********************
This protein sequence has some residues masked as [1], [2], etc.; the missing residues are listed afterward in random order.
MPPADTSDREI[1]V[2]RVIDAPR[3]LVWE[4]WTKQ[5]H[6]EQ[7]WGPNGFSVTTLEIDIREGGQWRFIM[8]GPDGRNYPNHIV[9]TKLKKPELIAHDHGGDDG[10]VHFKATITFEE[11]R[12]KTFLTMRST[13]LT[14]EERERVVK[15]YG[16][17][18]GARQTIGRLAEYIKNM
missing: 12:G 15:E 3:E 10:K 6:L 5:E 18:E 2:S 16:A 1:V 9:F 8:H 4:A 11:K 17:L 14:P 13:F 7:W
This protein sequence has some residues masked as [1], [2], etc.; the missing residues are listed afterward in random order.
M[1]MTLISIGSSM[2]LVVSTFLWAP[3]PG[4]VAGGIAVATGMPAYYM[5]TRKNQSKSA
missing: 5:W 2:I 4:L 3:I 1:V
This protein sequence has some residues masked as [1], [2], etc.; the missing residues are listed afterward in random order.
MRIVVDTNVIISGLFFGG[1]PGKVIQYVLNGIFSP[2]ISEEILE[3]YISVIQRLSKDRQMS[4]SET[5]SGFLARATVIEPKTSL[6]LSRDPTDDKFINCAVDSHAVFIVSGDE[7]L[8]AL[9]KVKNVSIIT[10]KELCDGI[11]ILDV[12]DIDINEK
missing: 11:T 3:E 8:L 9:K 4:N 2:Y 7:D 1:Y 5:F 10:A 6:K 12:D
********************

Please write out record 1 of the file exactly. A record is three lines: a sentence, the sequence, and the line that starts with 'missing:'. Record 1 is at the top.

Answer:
This protein sequence has some residues masked as [1], [2], etc.; the missing residues are listed afterward in random order.
MPPADTSDREI[1]V[2]RVIDAPR[3]LVWE[4]WTKQ[5]H[6]EQ[7]WGPNGFSVTTLEIDIREGGQWRFIM[8]GPDGRNYPNHIV[9]TKLKKPELIAHDHGGDDG[10]VHFKATITFEE[11]R[12]KTFLTMRST[13]LT[14]EERERVVK[15]YG[16][17][18]GARQTIGRLAEYIKNM
missing: 12:G 15:E 3:E 10:K 6:L 5:E 18:E 2:S 16:A 1:V 9:F 8:H 4:A 11:K 17:L 14:P 13:F 7:W